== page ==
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Nissequogue sets August hearing on bill to opt out of recreational sales of marijuana in village

Nissequogue Mayor Richard Smith said the village has

Nissequogue Mayor Richard Smith said the village has no commercial districts where marijuana businesses could be located. Credit: Morgan Campbell

Nissequogue could become one of the first Long Island villages to opt out of a New York State law permitting marijuana retail dispensaries and licenses for loungelike consumption sites after the mayor said local officials hoped to avert a situation where weed is sold from roadside farm stands.

Trustees this week scheduled an Aug. 17 public hearing for the proposed legislation, which uses language similar to a sample ordinance on the website for the New York Conference of Mayors, an association of the state’s cities and villages. The state’s marijuana legalization law, passed in March, paved the way for one of the largest legal marijuana markets in the nation but gave municipalities until year’s end to decide against allowing those businesses within their jurisdictions. They will not be allowed to opt out after Dec. 31.

Mayor Richard Smith said in an interview this week that trustees’ concerns stemmed from the tony village’s unusual circumstances: It has no commercial districts where marijuana businesses could be located but does have about 30 acres of land where trustees fear marijuana could one day be grown and sold in a fashion similar to East End farm stands that sell corn and tomatoes grown on-site.

"Our concern would be … anyone who decides to be a cannabis farmer, for instance, would be able to sell that product from their property," Smith said.

Smith said the land has not been actively farmed for about a decade and that anyone contemplating any type of farming would need a special-use permit to do so. No one has applied or asked about applying, but officials are "just trying to anticipate any contingencies and plan accordingly," he said.

State officials estimate that tax collections from the adult-use cannabis program could reach $350 million annually, but Smith said quality-of-life concerns outweigh the prospect of any local revenues. Imagine "you’re out playing with your family in the yard and there’s a heavy haze of marijuana smoke," he said. "If there were a retail establishment … nothing would prevent people from lighting up."

State law permits adults to use marijuana in most places where they can now use tobacco. Localities cannot prohibit residents from consuming or growing marijuana for personal use, though impaired driving is still a crime.

Nissequogue’s village attorney could not be reached, and emails to the state’s Office of Cannabis Management were returned undeliverable.

At least two municipalities have already acted: Shelter Island Town Board members opted out in May, and Riverhead’s board voted against opting out earlier this month.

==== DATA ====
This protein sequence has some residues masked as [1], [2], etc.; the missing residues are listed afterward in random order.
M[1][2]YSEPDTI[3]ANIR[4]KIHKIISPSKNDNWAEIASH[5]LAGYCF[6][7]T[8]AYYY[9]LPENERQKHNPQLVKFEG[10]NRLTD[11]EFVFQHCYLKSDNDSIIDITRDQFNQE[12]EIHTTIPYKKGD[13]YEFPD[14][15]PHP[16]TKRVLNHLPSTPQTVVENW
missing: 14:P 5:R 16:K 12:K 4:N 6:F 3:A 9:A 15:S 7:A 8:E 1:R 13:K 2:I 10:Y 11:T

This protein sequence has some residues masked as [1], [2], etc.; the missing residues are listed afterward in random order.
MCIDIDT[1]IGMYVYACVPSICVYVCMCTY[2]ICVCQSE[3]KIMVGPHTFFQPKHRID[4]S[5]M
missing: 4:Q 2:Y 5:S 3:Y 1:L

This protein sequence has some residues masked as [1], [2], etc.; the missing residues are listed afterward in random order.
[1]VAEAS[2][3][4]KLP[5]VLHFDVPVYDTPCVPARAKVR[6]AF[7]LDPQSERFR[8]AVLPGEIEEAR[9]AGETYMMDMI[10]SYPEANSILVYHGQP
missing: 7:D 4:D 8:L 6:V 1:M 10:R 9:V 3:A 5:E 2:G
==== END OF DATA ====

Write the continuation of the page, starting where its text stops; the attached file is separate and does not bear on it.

A Hempstead Town spokesman said the town board opposes the sale of recreational marijuana and lounges where marijuana could be used, but has not yet opted out.

David Falkowski, a Bridgehampton farmer who owns a business selling nonintoxicating cannabidiol products and chairs the New York Cannabis Growers and Processors Association’s Long Island committee, said the scenario Nissequogue officials envision was unlikely.

"An open-air farm wagon or seasonal shed is not going to fit the ticket," he said, partly because of strict state standards for security, traceability, access and reporting.

But there is "a lot of interest" in the industry from Long Island farmers, Falkowski said. State law provides for what it calls "microbusiness licenses" authorizing limited cultivation, processing, distribution, delivery and dispensing of adult-use cannabis and cannabis products, but detailed regulations are not in place, he said.

It was unclear if other Long Island municipalities would act before the December deadline.

Town supervisors failed to reach a consensus after a virtual meeting this spring. Rich Schaffer, Babylon Town supervisor and chair of the Suffolk County Supervisors Association, did not respond to a request for comment.

Bellport Mayor Raymond Fell, president of the Suffolk County Village Officials Association, predicted most villages in central and western Suffolk would also opt out by the deadline.

Nassau County Village Officials Association executive director Ralph Kreitzman said he was unsure how villages there would act, but in Freeport, one of the largest villages in the state, Mayor Robert Kennedy said trustees would vote to opt out in coming weeks partly over concerns there is "no documented method of testing for intoxication by police."

With Vera Chinese

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